2017 Film Preview: 25 Films You Might Not Have Heard Of (Yet)

2017 Film Preview: 25 Films You Might Not Have Heard Of (Yet)

Our Unmissable 2017 Film Preview is Right Here!

If you’re a Star Wars fan, or a Marvel-addict, or a Spielberg stalker, chances are you know when your next new favourite film is coming out.

So we’ve scoured the release schedules for 2017, looking for some of the less obvious gems that should keep you visiting your local silver screen right through the year!

So, without any further ado, scroll on for our 2017 Film Preview – if you don’t like it, tough!

Dates for the Diary

The first 10 films have confirmed release dates (subject to the complex machinations of the film distribution industry) – so you can pencil the following films into your diary.

Spring release dates suggest a lack of award-winning confidence from distributors, whilst those appearing later in the year might figure at the big award ceremonies in early 2018.

A Cure for Wellness (Dir: Gore Verbinski | Germany/USA | 146min | 24 March)

After the disappointment of The Lone Ranger, director Gore Verbinski looks to have discovered more fertile material with this  psychological horror thriller, starring Dane DeHaan, Mia Goth, and (hello to) Jason Isaacs. We’re hoping for Shutter Island meets AHS: Asylum.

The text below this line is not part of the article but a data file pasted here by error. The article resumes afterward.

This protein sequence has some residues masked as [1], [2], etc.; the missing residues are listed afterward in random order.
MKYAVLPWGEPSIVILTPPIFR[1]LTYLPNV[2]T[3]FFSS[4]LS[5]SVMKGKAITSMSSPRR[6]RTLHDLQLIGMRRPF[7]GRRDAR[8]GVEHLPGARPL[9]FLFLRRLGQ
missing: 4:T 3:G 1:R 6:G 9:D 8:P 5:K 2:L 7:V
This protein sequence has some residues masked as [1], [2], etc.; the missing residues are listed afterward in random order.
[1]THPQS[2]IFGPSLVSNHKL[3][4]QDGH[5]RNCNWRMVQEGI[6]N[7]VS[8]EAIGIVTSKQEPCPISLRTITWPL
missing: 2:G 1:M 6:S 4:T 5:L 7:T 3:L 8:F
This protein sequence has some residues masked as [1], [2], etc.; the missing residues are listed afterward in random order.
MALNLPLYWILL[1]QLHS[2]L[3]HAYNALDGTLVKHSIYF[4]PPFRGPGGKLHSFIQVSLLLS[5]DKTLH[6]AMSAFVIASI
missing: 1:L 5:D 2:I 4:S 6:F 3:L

Life (Dir: Daniel Espinosa | USA  | 24 March)

Since Alfonso Cuaron’s massive hit Gravity, the big studios have been looking for the next big space adventure – 2014’s Interstellar and 2015’s The Martian probably the pick of the bunch. This time, it’s Jake Gyllenhaal following in the footsteps of Sandra Bullock, Matthew McConaughey and Matt Damon, as the International Space Station receives a surprise visitor…

Free Fire (Dir: Ben Wheatley | France/UK | 90min | 31 March)

Ben Wheatley’s (Sightseers, A Field in England, High-Rise) latest is a 90-minute warehouse shootout between the incompetent criminals trying to finalise an arms deal. Funny, graphic, intense and cathartic in equal measure.

The Sense of an Ending (Dir: Ritesh Batra | UK | 14 April)

Michelle Dockery, Emily Mortimer, Jim Broadbent and Charlotte Rampling head the classy cast in this adaptation of Julian Barnes’ Booker Prize winning 2011 novel about the tricks that memory can play.

Gifted (Dir: Marc Webb | USA | 16 June)